I’m on book 48 of the 50 great works I need to read for my annotated bibliography, and it’s suddenly occurring to me how many of the great works of literature involve a male author writing from the perspective of a woman who has an affair: Madame Bovary, Anna Karenina, Tess of the D’urbervilles, Lady Chatterly’s Lover, etc. Plus modern novels like Freedom, To the End of the Land, etc.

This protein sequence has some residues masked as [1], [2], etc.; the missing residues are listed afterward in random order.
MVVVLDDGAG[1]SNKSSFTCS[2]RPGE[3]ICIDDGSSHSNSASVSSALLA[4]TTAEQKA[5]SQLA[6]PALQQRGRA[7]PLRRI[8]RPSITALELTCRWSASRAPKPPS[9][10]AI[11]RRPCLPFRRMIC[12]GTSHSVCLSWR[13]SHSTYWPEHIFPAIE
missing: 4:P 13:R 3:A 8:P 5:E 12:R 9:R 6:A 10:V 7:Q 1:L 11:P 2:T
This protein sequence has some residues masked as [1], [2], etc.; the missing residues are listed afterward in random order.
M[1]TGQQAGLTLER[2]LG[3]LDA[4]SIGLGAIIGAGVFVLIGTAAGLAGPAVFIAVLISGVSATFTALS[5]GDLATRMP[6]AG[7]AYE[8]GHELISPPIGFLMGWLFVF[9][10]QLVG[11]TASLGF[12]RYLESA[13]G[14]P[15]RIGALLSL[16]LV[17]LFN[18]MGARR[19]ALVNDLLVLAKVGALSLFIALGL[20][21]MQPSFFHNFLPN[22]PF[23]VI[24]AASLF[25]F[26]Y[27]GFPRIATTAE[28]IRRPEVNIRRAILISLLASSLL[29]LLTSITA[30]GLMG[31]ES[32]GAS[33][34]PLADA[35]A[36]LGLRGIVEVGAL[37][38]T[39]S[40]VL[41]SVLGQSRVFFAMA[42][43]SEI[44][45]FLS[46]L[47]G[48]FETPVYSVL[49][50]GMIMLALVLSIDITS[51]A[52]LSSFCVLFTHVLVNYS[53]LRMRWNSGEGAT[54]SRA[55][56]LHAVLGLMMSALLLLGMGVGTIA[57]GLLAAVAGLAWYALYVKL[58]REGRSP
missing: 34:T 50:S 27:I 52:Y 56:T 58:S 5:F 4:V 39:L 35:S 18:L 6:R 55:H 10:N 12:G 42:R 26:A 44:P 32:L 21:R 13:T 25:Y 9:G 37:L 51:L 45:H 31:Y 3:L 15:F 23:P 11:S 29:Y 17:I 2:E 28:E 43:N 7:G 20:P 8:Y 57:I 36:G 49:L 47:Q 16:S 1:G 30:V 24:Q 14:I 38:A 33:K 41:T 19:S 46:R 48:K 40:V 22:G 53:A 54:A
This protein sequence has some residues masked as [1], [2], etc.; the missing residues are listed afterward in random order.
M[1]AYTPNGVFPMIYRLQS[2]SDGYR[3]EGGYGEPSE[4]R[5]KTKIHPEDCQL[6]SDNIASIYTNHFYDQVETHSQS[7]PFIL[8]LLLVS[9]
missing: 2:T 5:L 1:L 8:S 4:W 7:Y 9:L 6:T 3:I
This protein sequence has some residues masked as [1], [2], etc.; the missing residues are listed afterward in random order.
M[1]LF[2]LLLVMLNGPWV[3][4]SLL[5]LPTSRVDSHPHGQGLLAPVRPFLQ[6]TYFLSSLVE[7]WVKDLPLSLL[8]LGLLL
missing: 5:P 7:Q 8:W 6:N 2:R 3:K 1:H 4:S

Now, that’s not to say that I haven’t enjoyed a lot of them. Anna Karenina was fantastic, and Tess practically had me in tears. Not so crazy about Madame Bovary, but you can’t win them all. But seriously, what’s going on here? Why the focus on female infidelity from the woman’s perspective? Is it that male authors think the most important issue for a female protagonist would have to be a conflict of the heart, rather than the “coming of age” or “conquering problems” stories of her male counterparts? Are they writing about what is scariest for them as men, the idea that the women they love might not love them back? Is it at all relevant that men are far more likely to be unfaithful than women, and if so, is it that the authors are trying to justify and universalize their own behavior, or is it that they want to tell the story of what drives men to infidelity, but are afraid that this is too “sissy” a subject for a male protagonist, and change the sex of their heroes?